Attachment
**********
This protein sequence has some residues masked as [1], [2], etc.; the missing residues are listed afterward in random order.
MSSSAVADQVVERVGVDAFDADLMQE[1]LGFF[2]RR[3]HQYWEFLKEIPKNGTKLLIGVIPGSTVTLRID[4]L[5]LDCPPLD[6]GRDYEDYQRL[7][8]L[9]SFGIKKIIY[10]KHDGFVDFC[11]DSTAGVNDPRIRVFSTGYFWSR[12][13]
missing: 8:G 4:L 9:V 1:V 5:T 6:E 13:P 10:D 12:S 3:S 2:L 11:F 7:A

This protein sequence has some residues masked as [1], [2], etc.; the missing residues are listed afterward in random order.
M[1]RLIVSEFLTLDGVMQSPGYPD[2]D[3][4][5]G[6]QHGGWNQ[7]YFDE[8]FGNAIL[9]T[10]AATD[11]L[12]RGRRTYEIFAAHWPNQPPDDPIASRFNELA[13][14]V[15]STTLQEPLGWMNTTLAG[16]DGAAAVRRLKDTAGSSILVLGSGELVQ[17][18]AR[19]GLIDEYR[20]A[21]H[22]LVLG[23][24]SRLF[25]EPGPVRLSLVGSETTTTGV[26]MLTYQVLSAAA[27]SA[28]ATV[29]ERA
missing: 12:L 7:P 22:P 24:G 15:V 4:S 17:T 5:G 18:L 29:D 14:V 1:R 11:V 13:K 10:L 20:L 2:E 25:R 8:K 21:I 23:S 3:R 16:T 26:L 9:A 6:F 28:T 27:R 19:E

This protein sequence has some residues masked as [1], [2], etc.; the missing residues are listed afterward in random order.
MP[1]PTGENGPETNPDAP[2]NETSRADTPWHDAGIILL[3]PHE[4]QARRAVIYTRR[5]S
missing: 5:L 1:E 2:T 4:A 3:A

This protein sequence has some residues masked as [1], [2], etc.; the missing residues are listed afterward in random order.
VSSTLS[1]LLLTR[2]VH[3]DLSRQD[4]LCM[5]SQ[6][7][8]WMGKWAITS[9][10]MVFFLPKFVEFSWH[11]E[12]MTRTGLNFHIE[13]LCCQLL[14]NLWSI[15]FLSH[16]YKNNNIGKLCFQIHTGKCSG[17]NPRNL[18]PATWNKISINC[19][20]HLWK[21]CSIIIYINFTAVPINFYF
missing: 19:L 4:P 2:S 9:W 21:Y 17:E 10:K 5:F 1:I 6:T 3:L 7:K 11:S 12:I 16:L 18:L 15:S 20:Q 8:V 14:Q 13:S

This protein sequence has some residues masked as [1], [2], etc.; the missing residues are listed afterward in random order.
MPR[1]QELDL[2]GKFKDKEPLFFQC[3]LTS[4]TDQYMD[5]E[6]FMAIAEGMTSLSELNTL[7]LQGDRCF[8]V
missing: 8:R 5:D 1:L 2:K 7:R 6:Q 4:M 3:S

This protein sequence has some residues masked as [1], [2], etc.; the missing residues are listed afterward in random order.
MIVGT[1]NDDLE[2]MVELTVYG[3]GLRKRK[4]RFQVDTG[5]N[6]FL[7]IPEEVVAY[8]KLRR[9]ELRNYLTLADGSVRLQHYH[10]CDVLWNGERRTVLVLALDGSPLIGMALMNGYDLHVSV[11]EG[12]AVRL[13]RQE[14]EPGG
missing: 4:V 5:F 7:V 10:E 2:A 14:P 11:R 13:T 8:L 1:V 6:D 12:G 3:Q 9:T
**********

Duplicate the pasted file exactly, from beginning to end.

This protein sequence has some residues masked as [1], [2], etc.; the missing residues are listed afterward in random order.
MSSSAVADQVVERVGVDAFDADLMQE[1]LGFF[2]RR[3]HQYWEFLKEIPKNGTKLLIGVIPGSTVTLRID[4]L[5]LDCPPLD[6]GRDYEDYQRL[7][8]L[9]SFGIKKIIY[10]KHDGFVDFC[11]DSTAGVNDPRIRVFSTGYFWSR[12][13]
missing: 8:G 4:L 9:V 1:V 5:T 6:E 13:P 10:D 12:S 3:S 2:L 11:F 7:A

This protein sequence has some residues masked as [1], [2], etc.; the missing residues are listed afterward in random order.
M[1]RLIVSEFLTLDGVMQSPGYPD[2]D[3][4][5]G[6]QHGGWNQ[7]YFDE[8]FGNAIL[9]T[10]AATD[11]L[12]RGRRTYEIFAAHWPNQPPDDPIASRFNELA[13][14]V[15]STTLQEPLGWMNTTLAG[16]DGAAAVRRLKDTAGSSILVLGSGELVQ[17][18]AR[19]GLIDEYR[20]A[21]H[22]LVLG[23][24]SRLF[25]EPGPVRLSLVGSETTTTGV[26]MLTYQVLSAAA[27]SA[28]ATV[29]ERA
missing: 12:L 7:P 22:P 24:G 15:V 4:S 17:T 5:G 18:L 29:D 14:V 1:R 11:V 13:K 10:L 20:L 2:E 25:R 8:K 21:I 23:S 3:R 16:T 26:L 9:A 6:F 28:T 27:R 19:E

This protein sequence has some residues masked as [1], [2], etc.; the missing residues are listed afterward in random order.
MP[1]PTGENGPETNPDAP[2]NETSRADTPWHDAGIILL[3]PHE[4]QARRAVIYTRR[5]S
missing: 5:L 1:E 2:T 4:A 3:A

This protein sequence has some residues masked as [1], [2], etc.; the missing residues are listed afterward in random order.
VSSTLS[1]LLLTR[2]VH[3]DLSRQD[4]LCM[5]SQ[6][7][8]WMGKWAITS[9][10]MVFFLPKFVEFSWH[11]E[12]MTRTGLNFHIE[13]LCCQLL[14]NLWSI[15]FLSH[16]YKNNNIGKLCFQIHTGKCSG[17]NPRNL[18]PATWNKISINC[19][20]HLWK[21]CSIIIYINFTAVPINFYF
missing: 19:L 4:P 2:S 9:W 21:Y 17:E 10:K 5:F 1:I 6:T 3:L 7:K 11:S 12:I 16:L 18:L 15:S 20:Q 8:V 14:Q 13:S

This protein sequence has some residues masked as [1], [2], etc.; the missing residues are listed afterward in random order.
MPR[1]QELDL[2]GKFKDKEPLFFQC[3]LTS[4]TDQYMD[5]E[6]FMAIAEGMTSLSELNTL[7]LQGDRCF[8]V
missing: 8:R 5:D 1:L 2:K 7:R 6:Q 4:M 3:S

This protein sequence has some residues masked as [1], [2], etc.; the missing residues are listed afterward in random order.
MIVGT[1]NDDLE[2]MVELTVYG[3]GLRKRK[4]RFQVDTG[5]N[6]FL[7]IPEEVVAY[8]KLRR[9]ELRNYLTLADGSVRLQHYH[10]CDVLWNGERRTVLVLALDGSPLIGMALMNGYDLHVSV[11]EG[12]AVRL[13]RQE[14]EPGG
missing: 4:V 5:F 7:V 10:E 2:A 14:P 11:R 13:T 8:L 1:V 6:D 12:G 3:Q 9:T